If you are anywhere near Mansfield Rainworth Skoda are brilliant, they supplied mine new (and several other members). They did what they promised when they promised to, and their price beat everyone else. Sounds like you need a 1.2 Petrol. With your mileage avoid diesel and also any Yeti with a sunroof as it will leak, if not now it will later on.

.
 

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Agree with The Hood petrol is what you should look for and the 1.2TSi will feel quite nippy compared to your Micra. Quite suitable for all the driving you mention you will be doing now and in the future. Production stopped in 2017 so that will be the "newest" year if you find one at an acceptable price. Avoid very early petrols 2010 and 2011.

The higher spec models SE and SE L come with more extras but ask your self if you need them before spending money. The L&K was the top of the range but came with a brown leather upholstery and sunroof ( which have a tendancy to cause problems meaning one member has renamed them as a LeaK). We have a store of brochures for each of the years of production which will help you understand what was standard on any particular model. Just look here: https://www.yetiownersclub.co.uk/forum/13-technical/5540-library.html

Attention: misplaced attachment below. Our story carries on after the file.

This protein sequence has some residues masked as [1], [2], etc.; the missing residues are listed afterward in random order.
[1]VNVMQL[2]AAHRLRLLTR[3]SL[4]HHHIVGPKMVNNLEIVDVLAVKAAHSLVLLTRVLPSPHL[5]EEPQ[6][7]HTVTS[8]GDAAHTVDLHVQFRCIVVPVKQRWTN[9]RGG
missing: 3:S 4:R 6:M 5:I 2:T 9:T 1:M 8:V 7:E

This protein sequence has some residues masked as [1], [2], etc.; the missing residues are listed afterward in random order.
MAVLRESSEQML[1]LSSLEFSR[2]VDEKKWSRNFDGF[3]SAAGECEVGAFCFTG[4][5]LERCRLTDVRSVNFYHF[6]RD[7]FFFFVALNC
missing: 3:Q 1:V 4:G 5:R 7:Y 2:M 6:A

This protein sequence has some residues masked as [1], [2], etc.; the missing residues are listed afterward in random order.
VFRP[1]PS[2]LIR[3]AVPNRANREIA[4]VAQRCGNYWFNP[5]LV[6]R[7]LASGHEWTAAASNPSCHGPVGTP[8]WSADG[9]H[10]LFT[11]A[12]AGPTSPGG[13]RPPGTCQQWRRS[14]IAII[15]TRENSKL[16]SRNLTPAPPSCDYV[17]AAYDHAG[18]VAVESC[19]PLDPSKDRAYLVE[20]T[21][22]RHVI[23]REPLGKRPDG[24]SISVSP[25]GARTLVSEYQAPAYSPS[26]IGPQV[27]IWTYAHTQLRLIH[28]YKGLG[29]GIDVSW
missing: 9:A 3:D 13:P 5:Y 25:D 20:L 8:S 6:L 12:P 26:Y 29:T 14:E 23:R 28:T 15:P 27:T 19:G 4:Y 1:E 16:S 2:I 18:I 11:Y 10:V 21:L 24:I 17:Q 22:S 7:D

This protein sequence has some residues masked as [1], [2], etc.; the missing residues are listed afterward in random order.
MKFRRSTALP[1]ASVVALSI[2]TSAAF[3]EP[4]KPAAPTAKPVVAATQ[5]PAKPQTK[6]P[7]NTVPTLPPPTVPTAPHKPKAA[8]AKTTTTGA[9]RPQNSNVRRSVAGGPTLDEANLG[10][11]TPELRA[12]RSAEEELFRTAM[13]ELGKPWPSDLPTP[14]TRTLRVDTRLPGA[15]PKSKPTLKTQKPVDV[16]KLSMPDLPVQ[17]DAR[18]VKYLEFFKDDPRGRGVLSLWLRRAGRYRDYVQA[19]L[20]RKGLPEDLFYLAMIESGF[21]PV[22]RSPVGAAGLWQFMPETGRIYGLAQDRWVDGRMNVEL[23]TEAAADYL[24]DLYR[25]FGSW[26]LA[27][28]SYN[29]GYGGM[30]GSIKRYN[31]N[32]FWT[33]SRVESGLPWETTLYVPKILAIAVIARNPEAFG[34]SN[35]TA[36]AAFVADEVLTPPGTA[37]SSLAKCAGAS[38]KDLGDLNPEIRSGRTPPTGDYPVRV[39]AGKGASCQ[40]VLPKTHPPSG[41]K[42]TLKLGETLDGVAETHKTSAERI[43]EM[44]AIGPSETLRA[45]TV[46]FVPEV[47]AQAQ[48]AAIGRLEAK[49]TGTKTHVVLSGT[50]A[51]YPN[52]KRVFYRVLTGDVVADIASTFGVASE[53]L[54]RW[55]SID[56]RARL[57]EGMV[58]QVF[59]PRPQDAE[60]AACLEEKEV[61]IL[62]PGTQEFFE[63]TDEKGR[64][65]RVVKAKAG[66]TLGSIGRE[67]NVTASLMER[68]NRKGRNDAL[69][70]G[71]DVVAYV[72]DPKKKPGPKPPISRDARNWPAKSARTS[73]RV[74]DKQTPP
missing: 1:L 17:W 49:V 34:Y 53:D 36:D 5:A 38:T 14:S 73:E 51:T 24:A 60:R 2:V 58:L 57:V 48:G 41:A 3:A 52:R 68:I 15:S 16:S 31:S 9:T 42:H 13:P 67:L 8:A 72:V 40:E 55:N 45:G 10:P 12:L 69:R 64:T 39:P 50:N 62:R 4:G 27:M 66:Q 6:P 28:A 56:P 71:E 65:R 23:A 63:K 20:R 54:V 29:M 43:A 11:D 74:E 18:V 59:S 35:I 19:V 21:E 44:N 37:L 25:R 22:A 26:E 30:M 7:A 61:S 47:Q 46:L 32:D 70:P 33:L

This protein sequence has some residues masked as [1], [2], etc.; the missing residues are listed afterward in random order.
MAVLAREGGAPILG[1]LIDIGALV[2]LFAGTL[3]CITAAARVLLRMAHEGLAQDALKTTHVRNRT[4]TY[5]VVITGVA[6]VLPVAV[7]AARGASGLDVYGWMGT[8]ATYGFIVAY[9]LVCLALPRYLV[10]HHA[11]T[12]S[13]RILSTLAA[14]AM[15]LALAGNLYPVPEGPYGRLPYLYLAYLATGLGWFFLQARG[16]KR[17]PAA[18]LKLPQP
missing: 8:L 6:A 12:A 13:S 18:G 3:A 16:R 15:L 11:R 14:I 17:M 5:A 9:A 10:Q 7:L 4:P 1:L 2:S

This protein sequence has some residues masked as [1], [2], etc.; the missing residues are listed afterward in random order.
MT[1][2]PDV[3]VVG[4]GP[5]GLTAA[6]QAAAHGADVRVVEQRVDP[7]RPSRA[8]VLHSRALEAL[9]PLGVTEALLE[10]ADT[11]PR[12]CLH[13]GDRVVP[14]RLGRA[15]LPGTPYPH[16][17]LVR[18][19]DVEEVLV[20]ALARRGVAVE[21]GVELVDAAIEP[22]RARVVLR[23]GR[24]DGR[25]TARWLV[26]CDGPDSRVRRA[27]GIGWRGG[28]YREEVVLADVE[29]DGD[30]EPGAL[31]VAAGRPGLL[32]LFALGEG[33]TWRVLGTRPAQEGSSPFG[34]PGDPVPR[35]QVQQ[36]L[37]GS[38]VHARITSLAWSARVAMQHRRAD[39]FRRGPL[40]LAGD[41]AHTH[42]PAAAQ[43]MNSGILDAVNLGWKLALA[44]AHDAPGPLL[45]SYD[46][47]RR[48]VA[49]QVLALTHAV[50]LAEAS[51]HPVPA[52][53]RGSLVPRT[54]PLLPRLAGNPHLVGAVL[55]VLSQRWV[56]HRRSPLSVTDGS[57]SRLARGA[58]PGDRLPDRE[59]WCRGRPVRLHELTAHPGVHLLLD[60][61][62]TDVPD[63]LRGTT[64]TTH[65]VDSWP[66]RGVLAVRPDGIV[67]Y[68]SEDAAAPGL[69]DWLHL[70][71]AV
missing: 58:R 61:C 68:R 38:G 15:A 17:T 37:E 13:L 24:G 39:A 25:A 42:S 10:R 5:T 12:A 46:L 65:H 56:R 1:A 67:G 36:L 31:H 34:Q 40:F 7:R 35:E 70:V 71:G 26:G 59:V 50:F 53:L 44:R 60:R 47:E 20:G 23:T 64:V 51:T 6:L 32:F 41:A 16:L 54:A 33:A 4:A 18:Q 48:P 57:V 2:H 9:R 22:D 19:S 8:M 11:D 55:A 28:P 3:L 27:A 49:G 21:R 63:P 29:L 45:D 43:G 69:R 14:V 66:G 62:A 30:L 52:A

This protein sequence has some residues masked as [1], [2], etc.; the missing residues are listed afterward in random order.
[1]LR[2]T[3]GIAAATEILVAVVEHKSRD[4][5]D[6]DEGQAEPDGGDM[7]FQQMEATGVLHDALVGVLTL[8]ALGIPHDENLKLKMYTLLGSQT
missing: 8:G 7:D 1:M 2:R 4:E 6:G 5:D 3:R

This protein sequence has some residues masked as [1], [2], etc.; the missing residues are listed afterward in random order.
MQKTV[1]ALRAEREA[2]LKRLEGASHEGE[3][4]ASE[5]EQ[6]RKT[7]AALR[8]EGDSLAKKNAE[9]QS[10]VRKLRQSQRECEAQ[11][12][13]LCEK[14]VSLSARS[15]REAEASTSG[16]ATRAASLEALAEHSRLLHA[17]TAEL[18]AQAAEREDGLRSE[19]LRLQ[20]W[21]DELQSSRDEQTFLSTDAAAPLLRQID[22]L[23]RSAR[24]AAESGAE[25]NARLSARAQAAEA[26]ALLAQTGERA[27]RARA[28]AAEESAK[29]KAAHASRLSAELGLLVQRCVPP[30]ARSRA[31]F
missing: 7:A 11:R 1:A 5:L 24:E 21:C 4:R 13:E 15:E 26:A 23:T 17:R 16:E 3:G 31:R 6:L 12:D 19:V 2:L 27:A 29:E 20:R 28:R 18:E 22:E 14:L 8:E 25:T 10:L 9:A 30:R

Low mileage, especially very low isn't necessarily a good thing despite what dealers tell and 10,000 to 12,000 a year IF the car has been properly looked after should be okay. Try and get details of service history and actually all work that has been done on the car
 

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Tittle needs adjustment!
 

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Details of the Approved Used Warranty here: https://az749841.vo.msecnd.net/sitesengb/alv1/f1b6bc56-e354-4f08-ac79-56879001efe6/32529_skoda_approved_used_warranty_doc_v3.72110e7831bce3d9427fded26bdd2652.pdf


There are extra benefits eg warranty for two years, if you buy the Yeti on finance, even if you don't actually need finance. You can withdraw from the finance within the 14 day period, pay it off, and you keep any of the inducements offered. :)
Details here: https://www.skoda.co.uk/used-cars/deals
 

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Hi Didne.

There’s another member who did a similar transition to yourself, not too long ago. Called “Micratoyeti” oddly enough. :smile:
Perhaps he’ll be popping in sometime? It might be good for you to compare notes? Reach out via a PM perhaps?